August 18, 2010
Michael Hoskins
When comparing his past two jobs, Judge Thomas G. Fisher admits that he finds stories from his prosecutor days more interesting than those in the past quarter century when he’s presided over the state’s appellate tax court.
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Deadline set for Tax Court judge applications

August 17, 2010
Michael Hoskins
Anyone interested in being the next Indiana Tax Court judge has just about a month to apply for that position.
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Tax Court judge to retire Jan. 1

August 12, 2010
Jennifer Nelson
The state’s first and only judge of the Indiana Tax Court, Judge Thomas G. Fisher, announced today he is stepping down from the bench Jan. 1, 2011.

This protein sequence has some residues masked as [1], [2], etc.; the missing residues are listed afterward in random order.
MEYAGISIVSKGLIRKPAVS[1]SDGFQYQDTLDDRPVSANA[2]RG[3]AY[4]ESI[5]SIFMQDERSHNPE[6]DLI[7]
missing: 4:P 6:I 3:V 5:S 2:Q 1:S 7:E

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Justice selection process wasn't always public

August 4, 2010
Michael Hoskins
Twenty-five years ago, choosing an Indiana Supreme Court justice was confidential.
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3 remain in running for high court

August 4, 2010
Michael Hoskins
The governor must choose among two judges, one appellate attorney for next justice.
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Three decades of finalists

August 4, 2010
IL Staff
A look at those whoâ??ve been finalists in the past 25 years and their positions or titles at that time.
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Governor names new Marion Superior judge

August 3, 2010